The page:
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hacking training:
the good, the bad, the ugly
 Early on (pre-2000), your choices were few, but the education
 was generally good
 Good, but not great
  For the most part, we were teaching tools with a basic
  [prescribed] formula for using those tools to explore common
  network security deficiencies
  But we weren’t teaching a methodology, because:
    It was difficult to teach someone to “think like a hacker” in only 5 days
    A good (and commonly accepted) methodology didn’t yet exist




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hacking training continued
 Unfortunately, nowadays, there are a zillion companies who
 will teach you “applied hacking,” “penetration testing,” “ethical
 hacking,” and other such crap
  Few of them actually know what they’re doing
    Most are “certified” but lack real experience.
    They’ll teach you nmap and offer you 80 hours of “bootcamp-style”
    rhetoric, but they can’t teach you to be a good pentester.
      (In fact, of the dozen or so “C|EH instructors” I’ve met, only 3 had
      ever actually performed a penetration test for hire. OMGWTF?)




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hacking books
 Hacking Exposed. Good book, set the bar pretty high.
 Nonetheless, a million other “hacking books” followed, and as
 with “hacking training,” many (most) of them sucked.
 I have at least a dozen crappy books that are basically re-worked
 re-writes of each other… teaching the same old tools in the
 same old way, with the same old screenshots.
 A few notable exceptions: shellcoders handbook, hacking: the
 art of exploitation, grayhat hacking, google hacking for
 pentesters




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hacking certifications
 No, seriously, are you really proud of that?
  All certifications, given time, become worthless due to brain dumps and
  study guides.
    Assuming they weren’t worthless to begin with.
    Does a tool-based class & tool-based cert really prove your skill-set?

    I posit that “certified hacker” is almost as good as a note from your mom (but
    not quite). Who exactly is really qualified to certify a hacker?

       I’ve never seen a test, multiple choice or otherwise, that could even hope
       to identify a good hacker. Especially one with an 80% pass-rate at the
       conclusion of a 5-day class. Get real.




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apologies
 Yeah, yeah, ok.
 I’m sorry to those of you who do actually know what you’re
 doing. You are the notable few, you’re smarter than your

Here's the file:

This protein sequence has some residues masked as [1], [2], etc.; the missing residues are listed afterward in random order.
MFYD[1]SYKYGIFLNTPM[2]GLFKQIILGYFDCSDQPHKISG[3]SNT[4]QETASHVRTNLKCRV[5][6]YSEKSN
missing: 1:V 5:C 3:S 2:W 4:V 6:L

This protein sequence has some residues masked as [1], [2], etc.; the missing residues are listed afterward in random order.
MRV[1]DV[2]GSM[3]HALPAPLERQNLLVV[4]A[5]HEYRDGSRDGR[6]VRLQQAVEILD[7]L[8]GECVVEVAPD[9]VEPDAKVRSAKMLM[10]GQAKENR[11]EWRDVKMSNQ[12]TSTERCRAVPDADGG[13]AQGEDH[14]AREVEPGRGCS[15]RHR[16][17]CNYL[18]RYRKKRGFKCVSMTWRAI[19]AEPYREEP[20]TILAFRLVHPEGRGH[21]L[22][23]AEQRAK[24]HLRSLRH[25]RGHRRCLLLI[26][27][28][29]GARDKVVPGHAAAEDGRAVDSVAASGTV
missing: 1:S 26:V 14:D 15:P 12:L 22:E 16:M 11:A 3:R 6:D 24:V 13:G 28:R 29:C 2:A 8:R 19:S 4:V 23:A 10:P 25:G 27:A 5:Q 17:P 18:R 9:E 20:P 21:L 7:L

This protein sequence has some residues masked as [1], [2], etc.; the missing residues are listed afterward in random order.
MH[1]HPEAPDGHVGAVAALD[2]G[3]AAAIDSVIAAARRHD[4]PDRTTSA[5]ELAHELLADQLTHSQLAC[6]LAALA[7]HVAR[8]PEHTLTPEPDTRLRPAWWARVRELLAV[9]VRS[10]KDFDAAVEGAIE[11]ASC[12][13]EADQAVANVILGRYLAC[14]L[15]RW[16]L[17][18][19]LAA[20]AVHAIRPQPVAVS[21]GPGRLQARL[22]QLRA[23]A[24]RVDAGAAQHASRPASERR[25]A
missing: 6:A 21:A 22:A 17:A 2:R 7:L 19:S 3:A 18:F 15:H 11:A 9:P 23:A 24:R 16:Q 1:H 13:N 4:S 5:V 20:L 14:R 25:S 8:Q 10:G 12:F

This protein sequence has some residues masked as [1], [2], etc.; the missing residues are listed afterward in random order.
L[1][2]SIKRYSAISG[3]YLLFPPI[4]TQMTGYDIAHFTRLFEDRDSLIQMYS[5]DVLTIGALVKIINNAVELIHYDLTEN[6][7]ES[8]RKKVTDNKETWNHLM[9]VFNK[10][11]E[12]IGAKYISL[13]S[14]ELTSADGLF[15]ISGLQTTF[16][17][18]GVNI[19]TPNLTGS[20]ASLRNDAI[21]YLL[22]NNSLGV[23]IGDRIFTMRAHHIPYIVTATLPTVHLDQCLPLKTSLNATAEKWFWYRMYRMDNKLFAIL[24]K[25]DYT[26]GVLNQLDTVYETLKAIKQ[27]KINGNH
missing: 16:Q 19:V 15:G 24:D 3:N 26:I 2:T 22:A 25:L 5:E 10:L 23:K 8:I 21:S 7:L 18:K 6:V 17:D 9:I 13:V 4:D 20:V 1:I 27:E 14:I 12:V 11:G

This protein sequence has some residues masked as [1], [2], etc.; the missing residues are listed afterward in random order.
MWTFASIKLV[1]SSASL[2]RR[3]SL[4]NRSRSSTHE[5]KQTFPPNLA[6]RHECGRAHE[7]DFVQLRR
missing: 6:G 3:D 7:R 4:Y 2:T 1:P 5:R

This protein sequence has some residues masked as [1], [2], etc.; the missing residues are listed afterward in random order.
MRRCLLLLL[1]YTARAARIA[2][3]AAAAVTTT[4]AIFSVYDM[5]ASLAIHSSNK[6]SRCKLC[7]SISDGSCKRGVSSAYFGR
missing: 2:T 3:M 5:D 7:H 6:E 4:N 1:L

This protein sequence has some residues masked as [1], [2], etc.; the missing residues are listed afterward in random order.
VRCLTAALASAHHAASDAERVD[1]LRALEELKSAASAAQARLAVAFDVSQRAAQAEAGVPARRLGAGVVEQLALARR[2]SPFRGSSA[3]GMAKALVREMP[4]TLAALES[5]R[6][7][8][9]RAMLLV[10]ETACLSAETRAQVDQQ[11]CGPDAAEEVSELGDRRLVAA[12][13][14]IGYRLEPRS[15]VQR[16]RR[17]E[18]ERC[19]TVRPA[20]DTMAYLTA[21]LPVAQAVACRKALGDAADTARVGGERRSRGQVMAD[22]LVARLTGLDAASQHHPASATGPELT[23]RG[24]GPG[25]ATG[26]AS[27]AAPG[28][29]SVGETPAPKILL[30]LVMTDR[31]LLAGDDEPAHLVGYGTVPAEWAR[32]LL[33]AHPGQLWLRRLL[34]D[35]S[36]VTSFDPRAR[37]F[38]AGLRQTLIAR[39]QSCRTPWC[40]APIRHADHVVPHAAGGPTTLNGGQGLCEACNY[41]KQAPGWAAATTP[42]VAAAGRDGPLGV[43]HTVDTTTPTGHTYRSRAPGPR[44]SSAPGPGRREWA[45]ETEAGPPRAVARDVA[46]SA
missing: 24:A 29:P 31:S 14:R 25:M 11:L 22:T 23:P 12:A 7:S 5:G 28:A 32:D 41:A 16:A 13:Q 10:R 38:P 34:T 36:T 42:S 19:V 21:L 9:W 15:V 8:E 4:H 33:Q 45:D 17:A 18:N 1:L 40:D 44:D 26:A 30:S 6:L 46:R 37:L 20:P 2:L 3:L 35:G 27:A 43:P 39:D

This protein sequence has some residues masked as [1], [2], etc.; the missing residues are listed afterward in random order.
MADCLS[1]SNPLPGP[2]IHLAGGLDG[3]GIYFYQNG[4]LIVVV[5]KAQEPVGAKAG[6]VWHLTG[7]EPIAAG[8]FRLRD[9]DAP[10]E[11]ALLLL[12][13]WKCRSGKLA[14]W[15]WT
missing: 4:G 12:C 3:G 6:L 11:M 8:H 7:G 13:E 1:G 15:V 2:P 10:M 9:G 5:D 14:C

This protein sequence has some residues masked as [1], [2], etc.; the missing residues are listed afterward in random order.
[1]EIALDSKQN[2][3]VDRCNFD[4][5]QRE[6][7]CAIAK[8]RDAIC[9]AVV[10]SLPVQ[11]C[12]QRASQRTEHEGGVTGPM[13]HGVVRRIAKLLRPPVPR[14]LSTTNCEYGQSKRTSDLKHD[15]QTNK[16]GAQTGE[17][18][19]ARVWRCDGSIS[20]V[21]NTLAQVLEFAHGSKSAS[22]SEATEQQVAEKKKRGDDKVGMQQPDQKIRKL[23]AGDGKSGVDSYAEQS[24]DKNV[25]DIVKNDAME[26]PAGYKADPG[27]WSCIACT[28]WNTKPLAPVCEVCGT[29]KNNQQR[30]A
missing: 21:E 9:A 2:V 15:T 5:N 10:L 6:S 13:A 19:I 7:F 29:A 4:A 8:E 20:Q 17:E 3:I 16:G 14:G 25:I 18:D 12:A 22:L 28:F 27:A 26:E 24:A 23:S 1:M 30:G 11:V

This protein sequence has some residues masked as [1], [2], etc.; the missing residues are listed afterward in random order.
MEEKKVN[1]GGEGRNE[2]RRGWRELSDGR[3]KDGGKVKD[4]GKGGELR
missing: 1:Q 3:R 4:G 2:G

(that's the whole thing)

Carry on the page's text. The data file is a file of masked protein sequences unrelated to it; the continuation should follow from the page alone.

peers, you’re a dying breed, blah blah blah. (remember my
 disclaimer?)
 The rest of you know who you are. If your face turned beet red
 during that last slide, you’re probably one of the people who
 thinks that a “hacking instructor certification” makes you an
 expert. Do you seriously believe that crap?




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on regurgitation
 i’ve heard “war stories” about pentests that i performed told by
 more than a handful of other “hacking instructors” (many of whom
 attended my classes) across the course of the past several years
 if i ever catch you using one of my stories, i can assure you that i
 will make every effort to ridicule and humiliate you, publicly ;)




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“scan now” pentests
 from the “scan now” button in internet scanner
  clients get a report with thousands of vulnerabilities with subjective risk
  ratings
  does not account for the environment, network architecture or asset
  value
  little guidance, no strategy, limited value

 many of the “pentests” currently being delivered are little more than
 “scan now” tests; they are ultimately in-depth vulnerability scans
 that produce thousands of pages of worthless results




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bottom line:
 it’s not about the tools!




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another story. goody.
 pentest for a banker’s bank (that’s a bank that provides services only
 to other banks)
 external pentest was helpful, but not revelatory
 onsite pentest, however, revealed:
  several oddly named accounts on an internal webserver; after two hours of
  password cracking, only a non-admin password was revealed.
  heartbroken, i continued on.
  20 minutes and about three guesses later, variations on my non-admin
  password gave me admin access to:
    domain controllers, dns servers, core routers, and firewalls. game over




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conclusion: why yesterday’s
pentest is worthless
 security is a process, not a project
   lacking a methodology

   no two tests are alike